Is it Legal for an Artist to Sell Photos of Graffiti?

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In my last post I shared some pictures of some graffiti I found. I went back and took some more photos that I’m pretty happy with and I would like to sell. I haven’t finished researching the copyright issue but it’s probably a good idea to get permission from the artist before trying to profit off of your documentation of their work. I don’t know how I’d get a hold of the artist . . . maybe hang out around the area for a while and hope for a little luck.

I don’t want to take any chances though, because I really want to avoid legal issues. I’ll just share my favorite shots with you guys in the meantime. (I do see a signature on the Juicy Lips, and I’ve seen his signature on a mural downtown. I could probably find him.)

 

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Jumping Cowboy

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Sad Cowboy

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I Found a Hidden Free Graffiti Art School

 

 

I was driving down North St. one day near the college, when I noticed this Octopi graffiti painted on the wall of a closed down fast food restaurant. I snapped a few pictures then I turned around and saw some juicy lips and the familiar “Nac Rats” rat.  Even the concrete had been painted. As I continued to explore I stumbled on a whole bunch of graffiti hidden in this little area.

I walked along the wall checking out this little art museum wondering how the people who live in the apartment feel about their view. Then I noticed a hole in the fence, a couple of couches, and the words “Free Art School” written on the wall in sharpie. Hmmm . . . I’m really curious who attends this free art school, but nobody showed up while I was there. Maybe I’ll visit it again sometime and run into an artist.

Should Graffiti be Legal?

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Elaine Vilela Gomez, Morro da Providência favela, Rio de Janeiro, Brazil, 2008 by JR Pasted Photos

Spray paint art doesn’t just grab my attention on artwork that can be held in your hands. Walls make great canvasses too. Street art and murals have been gaining a lot of ground lately.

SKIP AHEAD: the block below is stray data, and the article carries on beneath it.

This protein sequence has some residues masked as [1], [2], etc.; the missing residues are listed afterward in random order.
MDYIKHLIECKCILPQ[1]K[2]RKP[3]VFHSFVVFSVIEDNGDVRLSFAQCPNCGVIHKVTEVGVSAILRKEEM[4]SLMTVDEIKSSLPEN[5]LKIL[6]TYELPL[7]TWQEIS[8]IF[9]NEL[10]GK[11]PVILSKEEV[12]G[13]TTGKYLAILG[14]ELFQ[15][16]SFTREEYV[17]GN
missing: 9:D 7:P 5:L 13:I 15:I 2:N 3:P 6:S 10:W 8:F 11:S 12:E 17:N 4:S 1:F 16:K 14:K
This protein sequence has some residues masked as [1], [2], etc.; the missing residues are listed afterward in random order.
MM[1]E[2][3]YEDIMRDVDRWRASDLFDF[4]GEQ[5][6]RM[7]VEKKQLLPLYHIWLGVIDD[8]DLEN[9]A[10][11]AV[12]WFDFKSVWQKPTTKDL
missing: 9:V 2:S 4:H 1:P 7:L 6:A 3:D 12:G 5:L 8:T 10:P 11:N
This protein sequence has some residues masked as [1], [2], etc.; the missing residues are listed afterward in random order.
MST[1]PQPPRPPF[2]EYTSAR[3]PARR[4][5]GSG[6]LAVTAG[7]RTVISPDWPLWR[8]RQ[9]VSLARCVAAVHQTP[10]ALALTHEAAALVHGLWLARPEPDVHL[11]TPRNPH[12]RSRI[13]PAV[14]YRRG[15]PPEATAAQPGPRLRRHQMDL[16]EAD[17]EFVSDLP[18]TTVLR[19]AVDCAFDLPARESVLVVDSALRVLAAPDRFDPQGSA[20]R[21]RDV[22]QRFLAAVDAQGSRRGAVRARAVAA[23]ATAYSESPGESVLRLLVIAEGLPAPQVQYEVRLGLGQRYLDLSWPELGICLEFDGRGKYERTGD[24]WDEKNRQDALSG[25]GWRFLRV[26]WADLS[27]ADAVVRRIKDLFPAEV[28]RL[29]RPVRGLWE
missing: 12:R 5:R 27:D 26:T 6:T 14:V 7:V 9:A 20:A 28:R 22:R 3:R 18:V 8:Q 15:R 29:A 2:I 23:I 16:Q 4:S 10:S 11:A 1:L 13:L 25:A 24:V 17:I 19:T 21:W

Some aren’t even done with spray paint . . . some are done by pasting photos like in the above street art from the series, Women Are Heroes by JR.

Recently on the summer olympics in Brazil, we got to see a little bit of Rio de Janeiro’s street art . . . where graffiti is legal.

 

 

Philadelphia is another town known for their street art. When we give artists an opportunity to express their creativity, we see that they make towns come to life with colorful and free and educational art for everyone. Instead of creating an opportunity for punishment. 

 

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Banksy

Don’t forget about the controversial British artist Banksy on the streets of England. If graffiti was legal, would Banksy’s artwork make the same impact?

Well, I could go on and on forever about graffiti, murals, and street art . . . But for now, I want to share a little guy I found in my town.

For many years, I’ve noticed this smoking bomb hanging out on an old gas station on Hwy 259. It looks like it was painted using Banksy’s preferred technique of stenciling.  

 

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Smoking Bomb on Hwy 259

 

Recently, I was exploring my town with some friends when I found another smoking bomb.

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Smoking Bomb Tower

He was hiding inside this tall brick tower at the edge of a sports field that I drive by almost everyday. Talk about hidden in plain view.

I’ve found 2 of these little smoking bombs so far. I wonder how many more are out there. And who is the artist?

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Smoking Bomb inside Tower

I guess the smoking bomb is considered illegal graffiti and most people probably think it looks ugly. But, I think it adds character to my town. Some of these paintings have been up for years. And some are temporary. Some I’ve grown so used to seeing that I don’t see them anymore. 

Do you have any eye grabbing artwork on the walls of your town? Has your town legalized graffiti and street art? Get out there and capture some great art before it’s gone forever. And if YOU’RE a street artist, I’d love to see your stuff.